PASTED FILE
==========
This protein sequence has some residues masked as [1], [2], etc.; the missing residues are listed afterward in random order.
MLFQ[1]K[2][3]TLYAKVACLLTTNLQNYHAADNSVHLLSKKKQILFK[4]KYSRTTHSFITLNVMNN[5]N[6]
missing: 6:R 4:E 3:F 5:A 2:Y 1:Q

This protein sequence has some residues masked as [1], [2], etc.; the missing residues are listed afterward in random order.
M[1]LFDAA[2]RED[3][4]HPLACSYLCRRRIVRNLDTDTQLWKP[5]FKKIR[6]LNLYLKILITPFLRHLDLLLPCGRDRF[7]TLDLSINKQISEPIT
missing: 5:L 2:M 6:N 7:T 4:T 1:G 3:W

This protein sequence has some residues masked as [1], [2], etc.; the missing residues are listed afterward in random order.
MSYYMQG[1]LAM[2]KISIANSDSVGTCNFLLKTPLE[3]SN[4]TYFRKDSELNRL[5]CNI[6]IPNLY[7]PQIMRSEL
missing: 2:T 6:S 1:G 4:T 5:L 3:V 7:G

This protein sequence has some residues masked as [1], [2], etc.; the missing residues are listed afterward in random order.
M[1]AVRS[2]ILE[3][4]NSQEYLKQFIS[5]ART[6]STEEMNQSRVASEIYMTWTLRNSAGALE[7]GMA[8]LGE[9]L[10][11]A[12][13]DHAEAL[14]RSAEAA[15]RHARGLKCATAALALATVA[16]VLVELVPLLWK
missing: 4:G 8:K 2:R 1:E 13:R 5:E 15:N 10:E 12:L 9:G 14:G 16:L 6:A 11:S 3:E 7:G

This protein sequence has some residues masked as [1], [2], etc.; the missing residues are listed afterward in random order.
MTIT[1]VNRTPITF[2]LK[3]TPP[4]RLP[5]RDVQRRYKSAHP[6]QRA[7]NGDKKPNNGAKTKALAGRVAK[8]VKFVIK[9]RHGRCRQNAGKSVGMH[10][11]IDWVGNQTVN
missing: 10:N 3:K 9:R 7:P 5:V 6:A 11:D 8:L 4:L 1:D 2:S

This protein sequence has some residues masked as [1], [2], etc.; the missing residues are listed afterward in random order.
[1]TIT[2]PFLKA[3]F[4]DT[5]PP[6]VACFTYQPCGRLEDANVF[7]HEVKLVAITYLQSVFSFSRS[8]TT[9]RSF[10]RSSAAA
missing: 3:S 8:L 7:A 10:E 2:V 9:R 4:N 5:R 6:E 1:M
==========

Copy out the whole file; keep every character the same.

This protein sequence has some residues masked as [1], [2], etc.; the missing residues are listed afterward in random order.
MLFQ[1]K[2][3]TLYAKVACLLTTNLQNYHAADNSVHLLSKKKQILFK[4]KYSRTTHSFITLNVMNN[5]N[6]
missing: 6:R 4:E 3:F 5:A 2:Y 1:Q

This protein sequence has some residues masked as [1], [2], etc.; the missing residues are listed afterward in random order.
M[1]LFDAA[2]RED[3][4]HPLACSYLCRRRIVRNLDTDTQLWKP[5]FKKIR[6]LNLYLKILITPFLRHLDLLLPCGRDRF[7]TLDLSINKQISEPIT
missing: 5:L 2:M 6:N 7:T 4:T 1:G 3:W

This protein sequence has some residues masked as [1], [2], etc.; the missing residues are listed afterward in random order.
MSYYMQG[1]LAM[2]KISIANSDSVGTCNFLLKTPLE[3]SN[4]TYFRKDSELNRL[5]CNI[6]IPNLY[7]PQIMRSEL
missing: 2:T 6:S 1:G 4:T 5:L 3:V 7:G

This protein sequence has some residues masked as [1], [2], etc.; the missing residues are listed afterward in random order.
M[1]AVRS[2]ILE[3][4]NSQEYLKQFIS[5]ART[6]STEEMNQSRVASEIYMTWTLRNSAGALE[7]GMA[8]LGE[9]L[10][11]A[12][13]DHAEAL[14]RSAEAA[15]RHARGLKCATAALALATVA[16]VLVELVPLLWK
missing: 4:G 8:K 2:R 1:E 13:R 5:E 15:N 10:E 12:L 9:G 14:G 16:L 6:A 11:S 3:E 7:G

This protein sequence has some residues masked as [1], [2], etc.; the missing residues are listed afterward in random order.
MTIT[1]VNRTPITF[2]LK[3]TPP[4]RLP[5]RDVQRRYKSAHP[6]QRA[7]NGDKKPNNGAKTKALAGRVAK[8]VKFVIK[9]RHGRCRQNAGKSVGMH[10][11]IDWVGNQTVN
missing: 10:N 3:K 9:R 7:P 5:V 6:A 11:D 8:L 4:L 1:D 2:S

This protein sequence has some residues masked as [1], [2], etc.; the missing residues are listed afterward in random order.
[1]TIT[2]PFLKA[3]F[4]DT[5]PP[6]VACFTYQPCGRLEDANVF[7]HEVKLVAITYLQSVFSFSRS[8]TT[9]RSF[10]RSSAAA
missing: 3:S 8:L 7:A 10:E 2:V 9:R 4:N 5:R 6:E 1:M